This week the U.S. Department of Justice (DOJ) and Netcracker Technology Corporation (NTC) announced that they had settled charges that NTC had violated U.S. controls on foreign access to sensitive data. The settlement underscores many of the export control and related compliance risks surrounding the provision and use of cloud computing services and global networks. At the same time, the Enhanced Security Plan issued by NTC and DOJ as part of the settlement provides a helpful set of benchmarks and best practices for companies that may be considering the use of cloud services and network infrastructure to house and transmit their most sensitive data.
According to DOJ’s settlement announcement, NTC had worked as a subcontractor on two federal government contracts with the Defense Information Systems Agency (DISA), a combat support agency of the U.S. Department of Defense (DoD), and performed some product support work from locations outside the United States, including Russia. DOJ alleged that by failing to maintain adequate controls on the cloud and network infrastructure supporting these contracts, NTC had threatened the security of sensitive data about individuals, DoD projects, networks and critical U.S. domestic communications infrastructure. DOJ further asserted that uncleared NTC foreign national employees in Russia and Ukraine worked on the DISA projects and were aware of the sensitive nature of the projects and the data stored and transmitted through the network managed by DISA.
U.S. law imposes a number of restrictions on the storage, transmission and use of data on cloud services and international data networks. The U.S. Export Administration Regulations (EAR) and U.S. International Traffic in Arms Regulations (ITAR) require licenses and other forms of government authorization before foreign persons may handle, transmit or access certain controlled software, technology or technical data. For example, cloud service providers and network infrastructure companies that hire foreign employees may need licenses from the Directorate of Defense Trade Controls (which oversees the ITAR) or the Bureau of Industry and Security (which enforces the EAR) before those employees can access their systems. For some sensitive data – such as sensitive technical data related to defense articles controlled by the ITAR – simply transmitting or storing the data overseas can result in a violation of the ITAR. Under current ITAR rules, this is true even if the data themselves are encrypted from end to end.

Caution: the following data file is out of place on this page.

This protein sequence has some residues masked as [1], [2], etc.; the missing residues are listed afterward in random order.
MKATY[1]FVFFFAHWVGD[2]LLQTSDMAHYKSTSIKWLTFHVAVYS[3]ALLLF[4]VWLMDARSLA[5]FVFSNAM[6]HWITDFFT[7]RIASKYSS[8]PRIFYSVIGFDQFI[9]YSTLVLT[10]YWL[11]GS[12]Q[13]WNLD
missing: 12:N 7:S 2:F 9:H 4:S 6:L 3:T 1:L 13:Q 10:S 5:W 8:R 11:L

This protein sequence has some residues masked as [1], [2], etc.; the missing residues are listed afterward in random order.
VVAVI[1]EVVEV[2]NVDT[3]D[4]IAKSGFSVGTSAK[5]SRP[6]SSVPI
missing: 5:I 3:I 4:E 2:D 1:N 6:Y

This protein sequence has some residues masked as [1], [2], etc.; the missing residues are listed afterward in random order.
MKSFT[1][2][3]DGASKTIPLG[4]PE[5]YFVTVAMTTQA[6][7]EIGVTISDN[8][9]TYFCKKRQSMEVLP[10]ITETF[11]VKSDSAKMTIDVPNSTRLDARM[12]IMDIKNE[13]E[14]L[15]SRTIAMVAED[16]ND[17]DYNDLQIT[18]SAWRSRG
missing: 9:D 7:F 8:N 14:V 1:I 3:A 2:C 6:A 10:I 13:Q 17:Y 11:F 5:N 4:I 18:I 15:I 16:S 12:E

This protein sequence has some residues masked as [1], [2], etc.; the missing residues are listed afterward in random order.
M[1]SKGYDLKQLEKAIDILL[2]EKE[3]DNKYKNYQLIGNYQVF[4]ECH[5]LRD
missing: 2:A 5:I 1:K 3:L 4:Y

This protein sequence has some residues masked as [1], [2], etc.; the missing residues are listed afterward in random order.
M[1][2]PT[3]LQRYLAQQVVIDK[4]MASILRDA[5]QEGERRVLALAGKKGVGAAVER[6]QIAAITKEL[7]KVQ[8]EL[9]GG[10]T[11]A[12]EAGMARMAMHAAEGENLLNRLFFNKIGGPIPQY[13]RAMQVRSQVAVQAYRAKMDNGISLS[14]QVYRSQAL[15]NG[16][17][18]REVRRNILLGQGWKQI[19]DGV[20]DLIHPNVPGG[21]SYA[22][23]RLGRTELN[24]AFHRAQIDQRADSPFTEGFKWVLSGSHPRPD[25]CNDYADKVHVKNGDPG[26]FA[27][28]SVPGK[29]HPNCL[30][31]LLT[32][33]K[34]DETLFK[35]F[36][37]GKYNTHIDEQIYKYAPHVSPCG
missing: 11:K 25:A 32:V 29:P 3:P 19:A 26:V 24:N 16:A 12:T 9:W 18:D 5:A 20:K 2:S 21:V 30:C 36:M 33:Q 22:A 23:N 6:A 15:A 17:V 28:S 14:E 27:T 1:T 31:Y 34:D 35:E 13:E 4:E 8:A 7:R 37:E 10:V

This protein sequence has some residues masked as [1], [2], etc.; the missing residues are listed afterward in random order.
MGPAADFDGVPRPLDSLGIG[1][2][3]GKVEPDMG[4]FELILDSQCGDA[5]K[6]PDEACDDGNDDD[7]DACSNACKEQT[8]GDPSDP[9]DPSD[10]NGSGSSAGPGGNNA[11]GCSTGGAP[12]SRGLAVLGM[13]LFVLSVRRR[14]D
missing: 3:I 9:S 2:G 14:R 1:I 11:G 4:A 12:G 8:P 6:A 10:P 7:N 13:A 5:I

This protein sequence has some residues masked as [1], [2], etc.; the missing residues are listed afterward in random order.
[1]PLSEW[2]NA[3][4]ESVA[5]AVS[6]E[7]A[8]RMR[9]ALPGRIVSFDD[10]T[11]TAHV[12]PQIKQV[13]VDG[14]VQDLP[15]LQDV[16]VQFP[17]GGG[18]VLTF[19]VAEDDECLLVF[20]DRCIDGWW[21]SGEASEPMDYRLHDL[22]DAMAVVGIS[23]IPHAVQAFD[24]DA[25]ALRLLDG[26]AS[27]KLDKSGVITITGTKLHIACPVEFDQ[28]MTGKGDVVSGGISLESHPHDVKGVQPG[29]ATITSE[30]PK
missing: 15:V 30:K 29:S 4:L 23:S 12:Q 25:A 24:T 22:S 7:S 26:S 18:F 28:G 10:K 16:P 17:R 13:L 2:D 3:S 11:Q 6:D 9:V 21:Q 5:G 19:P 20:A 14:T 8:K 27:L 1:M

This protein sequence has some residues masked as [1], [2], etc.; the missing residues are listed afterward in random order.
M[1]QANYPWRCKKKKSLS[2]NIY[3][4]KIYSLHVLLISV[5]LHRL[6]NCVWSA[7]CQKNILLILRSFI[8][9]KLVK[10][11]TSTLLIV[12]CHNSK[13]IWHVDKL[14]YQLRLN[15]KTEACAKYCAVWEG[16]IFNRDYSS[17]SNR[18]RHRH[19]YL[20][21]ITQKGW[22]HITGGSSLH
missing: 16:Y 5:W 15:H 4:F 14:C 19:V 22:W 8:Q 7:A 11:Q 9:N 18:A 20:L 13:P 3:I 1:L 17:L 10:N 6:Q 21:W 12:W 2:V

Companies providing cloud and data services to the U.S. government as well as prime contractors and subcontractors receiving U.S. government funding must comply with federal acquisition rules governing the handling, storage and transmission of various categories of “controlled” information. In certain cases, these rules may require the reporting of unauthorized releases and cybersecurity breaches within 72 hours.
The Enhanced Security Plan issued by DOJ and NTC identifies a number of key internal policies and procedures that can be implemented to meet these requirements, including:
- Setting the “tone at the top” by appointing a senior corporate officer as the director of cloud and network security, with the appropriate credentials and background to understand and institute proper information handling and security procedures.
- Developing and implementing a detailed security policy governing user access, systems monitoring and personnel screening.
- Authenticating and tracking changes to systems software through code-signing and other means.
- Restricting access, transmission and storage of certain sensitive data to U.S.-based servers and U.S.-based network infrastructure.
- Controlling access by non-U.S. persons and implementing procedures for the proper vetting and licensing of non-U.S. employees and agents.
- Conducting periodic third-party audits of the security procedures and their implementation.
Companies doing business with the U.S. government or handling or using export-controlled technology, software, technical data, and cloud and network services should review these policies and procedures and consider whether to include them in their own compliance programs.